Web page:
Deep thoughts or shallow medium?


It is often difficult to explain to people the shifts that are taking place in today’s culture. And, it is easy for people to completely discard things like blogging as a fad, or a vehicle for imprudent exhibitionists.

And yet, as I’ve been blogging for a while now, I realize that there is more to it than that. For instance, I was preparing for the God Complex show the other day, and I printed out my blog post on how we can’t afford an educated clergy. As the papers spewed out, I studied the posts that responded to it, and all the comments. I was surprised that it came up to well over 25 pages. And I mean, well-thought-out pages. Comments and replies coming from professionals of all sorts of denominations.

Perhaps it was just having the stack of paper in my hand that stunned me, but it felt like a magazine. Except that I knew that I would not have been able to get that kind of brain-power together if I had been an editor. I began to wonder if even I have been underestimating the power of the blog.

We have all heard the criticisms before—blogs are narcissistic ramblings of the self-important amateur. Sometimes it’s true. We’ve all ventured onto blogs where the comments are completely outrageous, vacuous, or tedious.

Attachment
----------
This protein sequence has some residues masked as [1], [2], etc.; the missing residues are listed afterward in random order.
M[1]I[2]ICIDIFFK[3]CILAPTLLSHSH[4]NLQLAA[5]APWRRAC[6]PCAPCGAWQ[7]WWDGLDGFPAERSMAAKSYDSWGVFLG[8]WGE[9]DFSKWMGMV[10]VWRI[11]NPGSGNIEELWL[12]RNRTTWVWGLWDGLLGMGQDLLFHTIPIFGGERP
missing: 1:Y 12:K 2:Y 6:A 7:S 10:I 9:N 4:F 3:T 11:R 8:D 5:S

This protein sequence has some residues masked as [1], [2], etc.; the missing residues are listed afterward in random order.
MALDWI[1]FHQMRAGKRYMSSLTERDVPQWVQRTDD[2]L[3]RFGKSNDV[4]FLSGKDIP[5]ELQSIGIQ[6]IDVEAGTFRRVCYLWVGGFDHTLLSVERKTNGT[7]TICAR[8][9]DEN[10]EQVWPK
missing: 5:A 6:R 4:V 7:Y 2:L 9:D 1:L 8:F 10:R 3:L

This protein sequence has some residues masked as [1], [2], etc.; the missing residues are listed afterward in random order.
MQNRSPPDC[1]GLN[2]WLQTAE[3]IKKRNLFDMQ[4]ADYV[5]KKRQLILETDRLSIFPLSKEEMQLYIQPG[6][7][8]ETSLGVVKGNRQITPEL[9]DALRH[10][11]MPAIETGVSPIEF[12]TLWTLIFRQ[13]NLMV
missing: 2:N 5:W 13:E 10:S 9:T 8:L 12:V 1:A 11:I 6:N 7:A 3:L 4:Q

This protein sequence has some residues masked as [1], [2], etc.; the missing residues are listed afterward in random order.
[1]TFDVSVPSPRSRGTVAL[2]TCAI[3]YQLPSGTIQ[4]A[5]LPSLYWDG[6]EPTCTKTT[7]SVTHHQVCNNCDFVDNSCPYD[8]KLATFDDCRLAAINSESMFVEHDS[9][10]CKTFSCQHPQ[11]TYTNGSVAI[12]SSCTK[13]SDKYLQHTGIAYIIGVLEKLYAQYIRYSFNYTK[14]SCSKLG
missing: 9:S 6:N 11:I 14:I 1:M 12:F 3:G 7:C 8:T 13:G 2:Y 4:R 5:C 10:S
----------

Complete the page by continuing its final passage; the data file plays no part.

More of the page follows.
And yet… as I stood holding the pile of substantial and thoughtful conversation, I knew that it had the weight (physical and mental) of a publication. The comments were constructive, moving into different directions, leading people to different studies and streams of thought. There was a continuity to the discussion, that was more organic than an editor’s vision. It was fascinating, reading it in paper form.

Certainly there is an emotional intensity in blogging that people may (or may not) enjoy. There is a personal narrative that may (or may not) be so fascinating. But, I don’t think that I am going to buy the notion that blogging is a medium without depth any longer.

Without the restraints of an editorial board, we are beginning to learn some important things about our institutions and ourselves. We are beginning to hear from people who may have never gotten through the rigors of formal publication, or who may not have had the right connections for the mass-produced, printed word. A different sort of conversation is taking place, as the tired and cliche magazine subjects are being set aside and replaced by problems that people are dealing with on a regular basis. People are reading, and people are listening, and a different sort of thought is igniting.

Traditional publications are floundering right now. I don’t think that they will all go away, but they would be wise if they begin to use blogs as places to farm for new thought, ideas, and talent. It’s easy to tell how hot a topic is through looking at blogs. The comments start to pile up immediately. For publications that need a fresh, new readership, looking at what generates traffic and conversation is a good place to start.

I could even imagine a magazine that used a blog as it’s primary starting point, and invited the people who comment to write articles around the topic.

What do you think is the future of all of this? How comfortable is your church with blogging? Do you see it as a source of important thought, or just a distraction from your real work?